In Mexico, a Japanese conventional dancer exhibits how physique motion speaks past tradition and faith
MEXICO CITY — When music requires her to cry, Japanese conventional dancer Naoko Kihara barely alters her expression. It’s her arms and torso that transfer like a slow-motion wave.
“Expression is minimal because we cry with our body,” stated Kihara, wrapped in her white and navy kimono, on a latest day at her dancing studio in Mexico, the place an estimated 76,000 Japanese descendants dwell.
“It is the dance that is speaking, interpreting, since we do not smile, shout or laugh.”
Kihara received’t reveal her age, however she’s been practising Japanese conventional dance for nearly 24 years. Born in Brazil from Japanese mother and father who later moved to Mexico City, she carries on the legacy of Tamiko Kawabe, her mentor and pioneer of Hanayagi-style dance within the nation.
For Latin American audiences, Kihara stated, Japanese conventional dance could be laborious to embrace.
Unlike the fast-moving interpreters of samba and salsa – widespread in Brazil and Mexico – Hanayagi dancers transfer quietly and gently, performing just some strikes that their our bodies hold absolutely managed.
“Is this yoga?” a spectator as soon as requested Kihara, who responded: “No, it’s an interpretation.”
Some of her repertoires are virtually sacred. Japanese dances as Hanayagi and Kabuki have been traditionally carried out to honor the emperor, thought-about a consultant of god within the Shinto faith.
For conventional dancers, choreography is an indication of respect and no element is minor. How a girl holds her fan speaks of her sense of magnificence and honor.
“You are not taught a dance, but a way of living,” stated Aimi Kawasaki, a 21-year-old pupil of Kihara who will quickly journey to Tokyo hoping to obtain her dancing diploma.
Born in Mexico after her mother and father moved from Japan, Kawasaki says that Hanayagi is like ballet, however with an vital exception: While Japanese conventional dancers are delicate and stylish, they by no means stand on the tip of their toes or pull their our bodies towards the sky.
“A Japanese dancer is rather crouched,” Kawasaki stated, her instructor demonstrating the posture: agency torso, bent knees and toes shut collectively, as if she have been a flower rooted to the bottom.
“It’s to be humble,” Kawasaki stated, and since Japanese conventional dance maintains profound codes.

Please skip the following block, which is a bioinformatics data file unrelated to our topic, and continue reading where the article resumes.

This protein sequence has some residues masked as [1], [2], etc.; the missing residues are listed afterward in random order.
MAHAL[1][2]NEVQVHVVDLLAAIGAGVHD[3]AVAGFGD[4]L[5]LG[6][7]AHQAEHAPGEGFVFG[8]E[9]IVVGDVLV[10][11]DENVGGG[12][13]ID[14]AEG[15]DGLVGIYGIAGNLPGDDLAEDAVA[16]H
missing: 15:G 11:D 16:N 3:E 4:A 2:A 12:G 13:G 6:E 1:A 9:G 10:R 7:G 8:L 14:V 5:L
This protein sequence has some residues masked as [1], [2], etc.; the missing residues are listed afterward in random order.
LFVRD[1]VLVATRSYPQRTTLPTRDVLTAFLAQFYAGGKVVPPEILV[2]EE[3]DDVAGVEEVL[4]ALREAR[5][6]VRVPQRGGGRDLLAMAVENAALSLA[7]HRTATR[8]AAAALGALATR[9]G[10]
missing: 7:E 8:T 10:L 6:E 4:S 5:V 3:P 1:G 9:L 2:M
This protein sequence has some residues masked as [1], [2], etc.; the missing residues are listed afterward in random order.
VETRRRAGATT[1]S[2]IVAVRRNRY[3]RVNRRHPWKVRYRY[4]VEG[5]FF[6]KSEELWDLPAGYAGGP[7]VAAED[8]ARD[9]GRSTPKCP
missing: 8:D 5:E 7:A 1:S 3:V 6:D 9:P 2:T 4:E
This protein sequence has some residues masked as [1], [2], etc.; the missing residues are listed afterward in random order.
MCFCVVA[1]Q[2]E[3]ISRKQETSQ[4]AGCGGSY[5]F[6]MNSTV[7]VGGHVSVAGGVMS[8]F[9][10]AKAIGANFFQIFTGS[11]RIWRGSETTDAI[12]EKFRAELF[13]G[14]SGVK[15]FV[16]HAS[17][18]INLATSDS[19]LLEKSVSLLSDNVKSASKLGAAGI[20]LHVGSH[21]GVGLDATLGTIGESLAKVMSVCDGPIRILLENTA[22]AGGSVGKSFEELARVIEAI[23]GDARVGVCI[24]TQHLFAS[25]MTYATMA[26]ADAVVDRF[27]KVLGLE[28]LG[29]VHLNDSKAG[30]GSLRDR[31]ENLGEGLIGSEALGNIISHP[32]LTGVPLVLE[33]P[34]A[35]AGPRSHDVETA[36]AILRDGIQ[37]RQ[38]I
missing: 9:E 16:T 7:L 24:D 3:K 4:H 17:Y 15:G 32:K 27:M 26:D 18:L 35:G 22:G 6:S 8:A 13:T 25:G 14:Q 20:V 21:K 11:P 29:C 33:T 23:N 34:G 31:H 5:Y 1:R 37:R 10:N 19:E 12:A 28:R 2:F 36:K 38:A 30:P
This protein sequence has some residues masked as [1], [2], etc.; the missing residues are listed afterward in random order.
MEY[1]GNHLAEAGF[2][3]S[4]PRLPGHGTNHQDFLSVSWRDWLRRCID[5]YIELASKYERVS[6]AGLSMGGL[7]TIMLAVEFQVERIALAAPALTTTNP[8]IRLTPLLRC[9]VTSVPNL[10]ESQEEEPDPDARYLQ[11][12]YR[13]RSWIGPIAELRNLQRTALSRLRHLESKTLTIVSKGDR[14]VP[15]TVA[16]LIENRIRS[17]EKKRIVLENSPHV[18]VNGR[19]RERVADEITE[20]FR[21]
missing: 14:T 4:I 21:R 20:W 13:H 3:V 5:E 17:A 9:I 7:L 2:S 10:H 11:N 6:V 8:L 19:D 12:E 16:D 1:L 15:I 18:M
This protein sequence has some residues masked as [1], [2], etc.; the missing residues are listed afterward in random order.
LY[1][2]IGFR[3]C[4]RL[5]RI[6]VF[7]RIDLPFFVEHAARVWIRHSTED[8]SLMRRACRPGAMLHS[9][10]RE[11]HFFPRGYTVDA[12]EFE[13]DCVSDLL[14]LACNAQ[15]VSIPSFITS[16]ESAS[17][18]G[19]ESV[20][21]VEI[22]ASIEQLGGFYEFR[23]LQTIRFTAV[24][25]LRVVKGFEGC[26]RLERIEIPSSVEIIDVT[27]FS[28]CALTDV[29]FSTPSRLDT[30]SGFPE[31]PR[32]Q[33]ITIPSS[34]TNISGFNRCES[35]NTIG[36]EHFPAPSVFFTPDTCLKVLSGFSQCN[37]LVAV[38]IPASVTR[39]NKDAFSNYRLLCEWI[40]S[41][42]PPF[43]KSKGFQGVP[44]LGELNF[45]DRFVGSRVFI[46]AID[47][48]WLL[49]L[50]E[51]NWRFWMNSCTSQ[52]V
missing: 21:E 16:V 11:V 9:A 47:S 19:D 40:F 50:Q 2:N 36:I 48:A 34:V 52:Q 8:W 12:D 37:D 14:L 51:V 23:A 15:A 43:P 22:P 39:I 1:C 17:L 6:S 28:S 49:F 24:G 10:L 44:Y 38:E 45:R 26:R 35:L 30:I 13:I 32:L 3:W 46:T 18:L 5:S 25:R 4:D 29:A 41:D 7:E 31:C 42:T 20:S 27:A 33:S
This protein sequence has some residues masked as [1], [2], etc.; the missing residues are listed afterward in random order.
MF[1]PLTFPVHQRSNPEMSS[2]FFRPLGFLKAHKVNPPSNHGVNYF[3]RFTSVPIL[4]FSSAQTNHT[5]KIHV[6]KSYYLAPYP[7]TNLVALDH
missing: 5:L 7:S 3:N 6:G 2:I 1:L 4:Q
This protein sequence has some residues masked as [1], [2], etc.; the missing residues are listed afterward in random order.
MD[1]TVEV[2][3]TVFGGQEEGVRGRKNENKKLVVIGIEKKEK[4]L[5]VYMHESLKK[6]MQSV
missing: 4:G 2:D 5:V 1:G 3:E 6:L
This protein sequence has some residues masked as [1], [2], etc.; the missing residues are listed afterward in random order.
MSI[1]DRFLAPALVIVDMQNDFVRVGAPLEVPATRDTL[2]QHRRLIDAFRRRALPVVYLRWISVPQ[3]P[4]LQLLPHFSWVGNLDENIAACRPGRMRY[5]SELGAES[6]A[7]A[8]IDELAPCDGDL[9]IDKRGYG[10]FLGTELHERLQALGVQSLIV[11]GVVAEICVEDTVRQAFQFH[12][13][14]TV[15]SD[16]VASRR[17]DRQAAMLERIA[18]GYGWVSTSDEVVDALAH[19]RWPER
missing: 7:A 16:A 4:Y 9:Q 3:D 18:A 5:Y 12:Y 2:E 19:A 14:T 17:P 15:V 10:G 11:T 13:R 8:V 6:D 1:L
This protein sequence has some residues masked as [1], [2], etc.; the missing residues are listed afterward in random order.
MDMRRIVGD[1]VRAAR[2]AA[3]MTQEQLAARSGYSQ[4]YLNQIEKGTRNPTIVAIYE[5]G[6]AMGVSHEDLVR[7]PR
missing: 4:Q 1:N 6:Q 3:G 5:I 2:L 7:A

“We move our bodies close to the earth because we are part of nature,” Kihara stated. “It is a respect for the earth.”
In the Japanese worldview, Kihara stated, dance originated from earth, air, fireplace, and water. “That’s our essence; it’s our basis.”
To hold this in thoughts, every Hanayagi dancer takes an oath when receiving her diploma in Japan. It’s like a guide of honor, Kihara stated. A promise to protect one’s legacy.
Thirteen college students – seven of them on the fundamental degree – research in Ginreikai, her dancing studio.
“In our performances, it’s all about patience,” Kihara stated. “We call them ‘long songs,’ because they are not plays with a beginning nor an end.”
Eiko Moriya, one other descendant of Japanese migrants who will quickly journey to Tokyo to get licensed, has spent the final three years perfecting the lengthy songs she’ll carry out earlier than the Hanayagi committee.
Her mentor watches her attentively whereas Moriya’s toes slide delicately over the wooden ground, and at all times supplies suggestions. “Move your foot only when the music asks for it. Be mindful of the rhythm. Don’t overbend your arm.”
“Dancing is a transformation,” Moriya stated. “Our dances are pieces of culture that are re-signified.”
The that means of their performances is conveyed by music and motion, Kihara stated. Even in entrance of international audiences who won’t perceive a Japanese track, their our bodies are their means to talk.
Her favourite lengthy track, a narrative about an unrequited love, portrays a princess satisfied that the person she loves has remodeled into the bell of the native temple. So, to get to him, she turns right into a snake.
“There are just a few movements, but each of them portrays her belief of transforming,” Kihara stated. “It is a story about anger, courage. It symbolizes the suffering of humanity.”
The songs that she and her colleagues carry out for Mexican audiences are shorter and fewer advanced than the unique Japanese lengthy songs – a dance can last as long as 5 minutes as an alternative of 20 or 30 – however creating new choreographies and variations for international eventualities doesn’t diminish her pleasure.
“Through Japanese dance, we connect,” she stated. “It is an exchange of cultures.”
“Ginrekai,” which interprets into “silver mountain,” was the title chosen by her predecessor for the college as a result of she believed that Japan and Mexico share greater than their sacred volcanoes. If Mount Fuji and Popocatépetl are so comparable, she used to say, it’s as a result of deep down we’re all the identical.
“At Ginrekai we have that cosmic vision,” Kihara stated. “Humanity is divided by religion, by culture, but for me, dancing is a way of saying: We are all one.”
Copyright © 2023 The Washington Times, LLC.